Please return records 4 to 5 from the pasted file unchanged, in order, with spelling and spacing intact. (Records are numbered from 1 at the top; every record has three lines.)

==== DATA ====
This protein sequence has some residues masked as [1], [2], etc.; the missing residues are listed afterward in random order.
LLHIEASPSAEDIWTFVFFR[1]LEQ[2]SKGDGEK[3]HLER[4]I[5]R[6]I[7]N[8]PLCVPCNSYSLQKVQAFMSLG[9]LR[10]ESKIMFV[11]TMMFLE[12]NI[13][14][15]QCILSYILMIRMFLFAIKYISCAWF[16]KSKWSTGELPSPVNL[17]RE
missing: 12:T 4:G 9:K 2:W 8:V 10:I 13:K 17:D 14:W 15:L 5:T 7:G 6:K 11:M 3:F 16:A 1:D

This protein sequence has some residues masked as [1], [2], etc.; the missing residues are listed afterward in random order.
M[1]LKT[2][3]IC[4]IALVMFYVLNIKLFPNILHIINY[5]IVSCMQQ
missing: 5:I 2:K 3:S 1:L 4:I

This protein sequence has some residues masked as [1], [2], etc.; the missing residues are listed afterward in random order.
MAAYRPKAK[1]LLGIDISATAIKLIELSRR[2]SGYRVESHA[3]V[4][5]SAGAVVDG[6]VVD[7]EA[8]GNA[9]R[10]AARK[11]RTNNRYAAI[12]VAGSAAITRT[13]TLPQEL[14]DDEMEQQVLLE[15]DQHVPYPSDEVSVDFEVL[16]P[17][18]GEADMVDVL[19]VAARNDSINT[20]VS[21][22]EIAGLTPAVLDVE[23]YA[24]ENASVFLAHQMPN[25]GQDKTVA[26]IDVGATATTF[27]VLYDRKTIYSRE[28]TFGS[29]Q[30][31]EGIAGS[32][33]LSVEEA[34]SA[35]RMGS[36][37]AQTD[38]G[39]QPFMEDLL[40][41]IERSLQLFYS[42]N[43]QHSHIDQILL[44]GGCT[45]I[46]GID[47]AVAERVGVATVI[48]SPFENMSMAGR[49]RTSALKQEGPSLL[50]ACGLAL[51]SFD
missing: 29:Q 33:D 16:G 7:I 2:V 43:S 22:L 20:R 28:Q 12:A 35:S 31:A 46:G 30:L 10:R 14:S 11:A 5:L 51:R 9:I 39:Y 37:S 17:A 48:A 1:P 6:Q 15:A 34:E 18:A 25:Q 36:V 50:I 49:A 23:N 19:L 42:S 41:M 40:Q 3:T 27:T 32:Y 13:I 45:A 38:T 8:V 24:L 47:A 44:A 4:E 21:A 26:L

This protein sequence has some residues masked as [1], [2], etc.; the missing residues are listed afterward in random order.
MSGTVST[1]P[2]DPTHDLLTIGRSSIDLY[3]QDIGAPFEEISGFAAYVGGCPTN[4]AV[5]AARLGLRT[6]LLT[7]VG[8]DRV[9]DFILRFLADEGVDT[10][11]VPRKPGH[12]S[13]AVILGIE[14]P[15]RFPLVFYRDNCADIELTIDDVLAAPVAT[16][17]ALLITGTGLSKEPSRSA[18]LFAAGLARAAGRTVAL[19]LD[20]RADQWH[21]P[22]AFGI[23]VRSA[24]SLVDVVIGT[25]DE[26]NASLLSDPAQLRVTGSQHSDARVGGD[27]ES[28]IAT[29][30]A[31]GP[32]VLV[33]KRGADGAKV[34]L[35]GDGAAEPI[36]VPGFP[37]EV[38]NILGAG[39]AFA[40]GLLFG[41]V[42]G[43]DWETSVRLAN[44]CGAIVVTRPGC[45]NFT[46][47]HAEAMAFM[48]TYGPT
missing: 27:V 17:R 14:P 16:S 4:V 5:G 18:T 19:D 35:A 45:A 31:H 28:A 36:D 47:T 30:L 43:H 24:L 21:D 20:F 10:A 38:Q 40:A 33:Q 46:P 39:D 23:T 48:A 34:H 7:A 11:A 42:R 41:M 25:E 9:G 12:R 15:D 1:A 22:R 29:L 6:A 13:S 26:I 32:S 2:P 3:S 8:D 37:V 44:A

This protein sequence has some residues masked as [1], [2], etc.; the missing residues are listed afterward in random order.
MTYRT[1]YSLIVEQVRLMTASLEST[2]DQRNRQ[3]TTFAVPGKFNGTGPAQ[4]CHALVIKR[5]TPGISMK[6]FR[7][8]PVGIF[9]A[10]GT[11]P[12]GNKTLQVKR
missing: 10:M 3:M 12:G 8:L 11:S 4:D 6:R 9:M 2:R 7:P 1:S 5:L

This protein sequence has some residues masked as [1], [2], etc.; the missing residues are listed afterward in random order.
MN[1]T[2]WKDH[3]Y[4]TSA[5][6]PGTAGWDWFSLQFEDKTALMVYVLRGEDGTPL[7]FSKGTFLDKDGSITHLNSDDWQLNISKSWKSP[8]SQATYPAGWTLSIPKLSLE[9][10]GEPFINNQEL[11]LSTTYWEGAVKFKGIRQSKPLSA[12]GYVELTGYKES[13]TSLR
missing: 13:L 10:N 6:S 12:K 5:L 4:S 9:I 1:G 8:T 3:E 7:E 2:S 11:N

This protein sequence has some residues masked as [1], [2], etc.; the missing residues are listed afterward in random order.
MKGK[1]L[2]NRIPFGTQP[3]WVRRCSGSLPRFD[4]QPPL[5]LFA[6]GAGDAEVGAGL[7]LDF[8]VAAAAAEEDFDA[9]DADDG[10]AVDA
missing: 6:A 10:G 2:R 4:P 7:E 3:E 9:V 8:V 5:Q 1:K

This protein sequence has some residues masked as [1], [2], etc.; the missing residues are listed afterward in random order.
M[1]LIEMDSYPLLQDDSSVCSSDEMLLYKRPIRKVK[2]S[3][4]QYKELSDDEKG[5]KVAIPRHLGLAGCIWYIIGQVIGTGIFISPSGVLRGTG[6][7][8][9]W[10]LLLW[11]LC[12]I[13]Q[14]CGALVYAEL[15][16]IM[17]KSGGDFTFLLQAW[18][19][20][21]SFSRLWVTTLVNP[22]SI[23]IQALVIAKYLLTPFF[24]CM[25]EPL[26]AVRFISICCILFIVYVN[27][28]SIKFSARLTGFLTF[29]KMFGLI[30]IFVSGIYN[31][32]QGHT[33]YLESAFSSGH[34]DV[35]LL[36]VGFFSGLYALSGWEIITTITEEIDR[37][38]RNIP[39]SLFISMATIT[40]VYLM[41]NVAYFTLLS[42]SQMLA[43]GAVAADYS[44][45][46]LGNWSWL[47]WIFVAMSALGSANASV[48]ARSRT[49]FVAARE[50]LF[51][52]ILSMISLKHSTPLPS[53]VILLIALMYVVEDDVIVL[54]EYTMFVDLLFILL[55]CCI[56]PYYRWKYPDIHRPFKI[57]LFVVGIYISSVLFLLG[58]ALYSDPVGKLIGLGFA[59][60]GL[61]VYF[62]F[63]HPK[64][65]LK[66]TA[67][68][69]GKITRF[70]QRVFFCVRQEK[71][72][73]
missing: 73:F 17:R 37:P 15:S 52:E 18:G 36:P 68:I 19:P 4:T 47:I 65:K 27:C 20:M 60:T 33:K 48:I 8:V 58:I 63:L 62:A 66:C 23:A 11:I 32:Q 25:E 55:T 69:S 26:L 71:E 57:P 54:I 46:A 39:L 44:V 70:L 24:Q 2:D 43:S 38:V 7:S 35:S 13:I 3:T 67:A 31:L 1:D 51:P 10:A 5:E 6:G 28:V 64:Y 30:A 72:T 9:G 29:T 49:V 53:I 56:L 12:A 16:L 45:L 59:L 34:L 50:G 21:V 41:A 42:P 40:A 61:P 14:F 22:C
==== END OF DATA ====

This protein sequence has some residues masked as [1], [2], etc.; the missing residues are listed afterward in random order.
MSGTVST[1]P[2]DPTHDLLTIGRSSIDLY[3]QDIGAPFEEISGFAAYVGGCPTN[4]AV[5]AARLGLRT[6]LLT[7]VG[8]DRV[9]DFILRFLADEGVDT[10][11]VPRKPGH[12]S[13]AVILGIE[14]P[15]RFPLVFYRDNCADIELTIDDVLAAPVAT[16][17]ALLITGTGLSKEPSRSA[18]LFAAGLARAAGRTVAL[19]LD[20]RADQWH[21]P[22]AFGI[23]VRSA[24]SLVDVVIGT[25]DE[26]NASLLSDPAQLRVTGSQHSDARVGGD[27]ES[28]IAT[29][30]A[31]GP[32]VLV[33]KRGADGAKV[34]L[35]GDGAAEPI[36]VPGFP[37]EV[38]NILGAG[39]AFA[40]GLLFG[41]V[42]G[43]DWETSVRLAN[44]CGAIVVTRPGC[45]NFT[46][47]HAEAMAFM[48]TYGPT
missing: 27:V 17:R 14:P 16:S 4:V 5:G 18:T 19:D 35:A 45:A 31:H 28:A 36:D 47:T 30:L 43:H 24:L 21:D 20:F 10:A 38:Q 40:A 33:Q 46:P 39:D 23:T 48:A 34:H 7:A 11:A 42:R 41:M 25:E 9:G 12:R 15:D 1:A 22:R 29:L 6:A 13:S 26:I 32:S 2:P 3:S 8:D 37:V 44:A

This protein sequence has some residues masked as [1], [2], etc.; the missing residues are listed afterward in random order.
MTYRT[1]YSLIVEQVRLMTASLEST[2]DQRNRQ[3]TTFAVPGKFNGTGPAQ[4]CHALVIKR[5]TPGISMK[6]FR[7][8]PVGIF[9]A[10]GT[11]P[12]GNKTLQVKR
missing: 10:M 3:M 12:G 8:L 11:S 4:D 6:R 9:M 2:R 7:P 1:S 5:L